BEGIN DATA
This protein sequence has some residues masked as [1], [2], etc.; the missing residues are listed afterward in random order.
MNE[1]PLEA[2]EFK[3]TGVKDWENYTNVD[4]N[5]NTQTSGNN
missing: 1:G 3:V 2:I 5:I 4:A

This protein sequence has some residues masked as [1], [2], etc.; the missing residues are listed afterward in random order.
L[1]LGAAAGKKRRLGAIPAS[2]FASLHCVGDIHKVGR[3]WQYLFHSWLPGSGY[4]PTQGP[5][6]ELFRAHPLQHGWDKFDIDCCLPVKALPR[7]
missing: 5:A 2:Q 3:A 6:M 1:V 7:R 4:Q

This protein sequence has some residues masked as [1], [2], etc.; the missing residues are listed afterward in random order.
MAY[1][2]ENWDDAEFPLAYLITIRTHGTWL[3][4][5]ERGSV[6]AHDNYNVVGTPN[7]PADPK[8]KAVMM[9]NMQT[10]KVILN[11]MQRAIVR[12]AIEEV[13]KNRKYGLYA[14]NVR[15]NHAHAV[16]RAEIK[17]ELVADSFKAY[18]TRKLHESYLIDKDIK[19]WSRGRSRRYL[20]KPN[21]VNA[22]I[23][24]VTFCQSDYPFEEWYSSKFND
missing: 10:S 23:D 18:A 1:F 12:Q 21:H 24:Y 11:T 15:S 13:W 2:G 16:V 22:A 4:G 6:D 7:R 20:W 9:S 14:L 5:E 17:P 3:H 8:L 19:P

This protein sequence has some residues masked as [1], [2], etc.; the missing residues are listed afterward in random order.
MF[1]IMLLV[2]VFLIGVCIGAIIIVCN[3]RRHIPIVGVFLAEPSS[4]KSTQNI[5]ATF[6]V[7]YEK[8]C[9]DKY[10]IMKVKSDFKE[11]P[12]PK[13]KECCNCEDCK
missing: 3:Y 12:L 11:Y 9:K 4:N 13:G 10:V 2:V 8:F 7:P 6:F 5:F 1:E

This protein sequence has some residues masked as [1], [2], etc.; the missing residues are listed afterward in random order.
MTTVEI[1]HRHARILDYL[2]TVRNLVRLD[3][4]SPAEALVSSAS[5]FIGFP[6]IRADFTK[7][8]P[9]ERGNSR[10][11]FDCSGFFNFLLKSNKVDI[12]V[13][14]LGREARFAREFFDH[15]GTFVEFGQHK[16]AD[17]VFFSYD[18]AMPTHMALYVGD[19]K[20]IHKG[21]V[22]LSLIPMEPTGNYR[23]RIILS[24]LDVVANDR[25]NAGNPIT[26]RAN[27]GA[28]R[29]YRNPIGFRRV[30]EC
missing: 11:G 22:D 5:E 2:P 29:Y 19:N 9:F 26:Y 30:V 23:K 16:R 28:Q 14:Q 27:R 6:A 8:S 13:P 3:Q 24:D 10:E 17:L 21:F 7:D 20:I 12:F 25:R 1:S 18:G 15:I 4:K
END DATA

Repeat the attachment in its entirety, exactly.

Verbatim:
This protein sequence has some residues masked as [1], [2], etc.; the missing residues are listed afterward in random order.
MNE[1]PLEA[2]EFK[3]TGVKDWENYTNVD[4]N[5]NTQTSGNN
missing: 1:G 3:V 2:I 5:I 4:A

This protein sequence has some residues masked as [1], [2], etc.; the missing residues are listed afterward in random order.
L[1]LGAAAGKKRRLGAIPAS[2]FASLHCVGDIHKVGR[3]WQYLFHSWLPGSGY[4]PTQGP[5][6]ELFRAHPLQHGWDKFDIDCCLPVKALPR[7]
missing: 5:A 2:Q 3:A 6:M 1:V 7:R 4:Q

This protein sequence has some residues masked as [1], [2], etc.; the missing residues are listed afterward in random order.
MAY[1][2]ENWDDAEFPLAYLITIRTHGTWL[3][4][5]ERGSV[6]AHDNYNVVGTPN[7]PADPK[8]KAVMM[9]NMQT[10]KVILN[11]MQRAIVR[12]AIEEV[13]KNRKYGLYA[14]NVR[15]NHAHAV[16]RAEIK[17]ELVADSFKAY[18]TRKLHESYLIDKDIK[19]WSRGRSRRYL[20]KPN[21]VNA[22]I[23][24]VTFCQSDYPFEEWYSSKFND
missing: 10:S 23:D 18:A 1:F 12:Q 21:H 24:Y 11:T 15:S 13:W 2:G 16:V 22:A 4:G 6:D 7:R 20:W 9:S 14:L 5:E 17:P 3:H 8:L 19:P

This protein sequence has some residues masked as [1], [2], etc.; the missing residues are listed afterward in random order.
MF[1]IMLLV[2]VFLIGVCIGAIIIVCN[3]RRHIPIVGVFLAEPSS[4]KSTQNI[5]ATF[6]V[7]YEK[8]C[9]DKY[10]IMKVKSDFKE[11]P[12]PK[13]KECCNCEDCK
missing: 3:Y 12:L 11:Y 9:K 4:N 13:G 10:V 2:V 8:F 7:P 6:F 5:F 1:E

This protein sequence has some residues masked as [1], [2], etc.; the missing residues are listed afterward in random order.
MTTVEI[1]HRHARILDYL[2]TVRNLVRLD[3][4]SPAEALVSSAS[5]FIGFP[6]IRADFTK[7][8]P[9]ERGNSR[10][11]FDCSGFFNFLLKSNKVDI[12]V[13][14]LGREARFAREFFDH[15]GTFVEFGQHK[16]AD[17]VFFSYD[18]AMPTHMALYVGD[19]K[20]IHKG[21]V[22]LSLIPMEPTGNYR[23]RIILS[24]LDVVANDR[25]NAGNPIT[26]RAN[27]GA[28]R[29]YRNPIGFRRV[30]EC
missing: 11:G 22:D 5:E 2:P 29:Y 19:N 9:F 26:Y 30:V 23:K 16:R 28:Q 14:Q 27:R 6:A 8:S 13:P 3:Q 24:D 10:E 17:L 21:F 7:D 20:I 12:F 25:R 1:S 18:G 15:I 4:K